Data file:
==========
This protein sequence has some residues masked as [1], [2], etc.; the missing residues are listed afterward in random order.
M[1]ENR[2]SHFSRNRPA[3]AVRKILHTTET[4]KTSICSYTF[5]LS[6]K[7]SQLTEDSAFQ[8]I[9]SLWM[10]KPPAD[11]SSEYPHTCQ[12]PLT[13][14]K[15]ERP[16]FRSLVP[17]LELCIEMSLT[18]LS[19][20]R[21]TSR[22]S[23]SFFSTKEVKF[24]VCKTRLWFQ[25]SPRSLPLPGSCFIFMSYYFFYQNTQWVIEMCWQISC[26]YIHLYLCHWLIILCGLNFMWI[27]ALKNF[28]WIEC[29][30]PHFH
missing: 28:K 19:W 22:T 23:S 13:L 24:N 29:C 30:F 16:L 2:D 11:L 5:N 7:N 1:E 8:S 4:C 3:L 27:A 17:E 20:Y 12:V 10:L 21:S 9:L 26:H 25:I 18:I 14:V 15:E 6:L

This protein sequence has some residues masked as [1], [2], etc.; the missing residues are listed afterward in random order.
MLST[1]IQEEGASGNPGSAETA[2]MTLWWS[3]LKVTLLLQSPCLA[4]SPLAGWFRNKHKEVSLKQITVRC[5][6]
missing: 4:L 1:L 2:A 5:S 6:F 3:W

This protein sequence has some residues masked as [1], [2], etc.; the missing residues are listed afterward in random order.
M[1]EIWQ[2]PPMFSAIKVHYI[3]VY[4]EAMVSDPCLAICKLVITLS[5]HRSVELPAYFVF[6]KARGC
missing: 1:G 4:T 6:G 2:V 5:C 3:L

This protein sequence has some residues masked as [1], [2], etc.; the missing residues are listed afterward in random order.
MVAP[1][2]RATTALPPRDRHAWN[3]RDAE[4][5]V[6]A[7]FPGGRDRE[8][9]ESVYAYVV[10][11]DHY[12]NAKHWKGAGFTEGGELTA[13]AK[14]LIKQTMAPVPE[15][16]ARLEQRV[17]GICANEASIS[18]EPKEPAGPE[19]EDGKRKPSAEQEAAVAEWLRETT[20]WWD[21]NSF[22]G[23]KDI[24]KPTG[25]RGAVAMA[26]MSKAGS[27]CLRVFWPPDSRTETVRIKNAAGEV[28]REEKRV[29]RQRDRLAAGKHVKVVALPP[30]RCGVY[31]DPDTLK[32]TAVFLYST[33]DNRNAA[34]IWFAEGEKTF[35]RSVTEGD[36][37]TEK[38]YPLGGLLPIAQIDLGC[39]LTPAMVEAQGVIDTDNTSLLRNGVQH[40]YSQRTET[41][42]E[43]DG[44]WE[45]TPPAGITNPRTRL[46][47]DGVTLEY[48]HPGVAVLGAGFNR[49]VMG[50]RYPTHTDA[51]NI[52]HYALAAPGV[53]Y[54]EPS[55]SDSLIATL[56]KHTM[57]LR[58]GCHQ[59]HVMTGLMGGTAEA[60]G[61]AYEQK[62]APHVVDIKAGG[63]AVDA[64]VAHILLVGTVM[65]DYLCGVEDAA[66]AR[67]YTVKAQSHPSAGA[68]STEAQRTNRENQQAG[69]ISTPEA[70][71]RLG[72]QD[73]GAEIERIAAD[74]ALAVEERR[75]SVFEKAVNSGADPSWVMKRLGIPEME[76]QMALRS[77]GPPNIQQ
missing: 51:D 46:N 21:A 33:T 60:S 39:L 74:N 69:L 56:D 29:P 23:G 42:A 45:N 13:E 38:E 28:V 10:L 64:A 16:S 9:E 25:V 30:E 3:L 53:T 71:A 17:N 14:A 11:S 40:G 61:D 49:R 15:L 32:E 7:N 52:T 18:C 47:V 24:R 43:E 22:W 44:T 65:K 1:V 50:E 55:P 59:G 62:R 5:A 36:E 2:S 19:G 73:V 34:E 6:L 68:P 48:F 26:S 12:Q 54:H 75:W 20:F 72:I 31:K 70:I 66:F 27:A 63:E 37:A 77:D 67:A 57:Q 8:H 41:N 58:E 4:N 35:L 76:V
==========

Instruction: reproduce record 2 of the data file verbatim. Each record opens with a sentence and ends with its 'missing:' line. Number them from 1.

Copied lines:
This protein sequence has some residues masked as [1], [2], etc.; the missing residues are listed afterward in random order.
MLST[1]IQEEGASGNPGSAETA[2]MTLWWS[3]LKVTLLLQSPCLA[4]SPLAGWFRNKHKEVSLKQITVRC[5][6]
missing: 4:L 1:L 2:A 5:S 6:F 3:W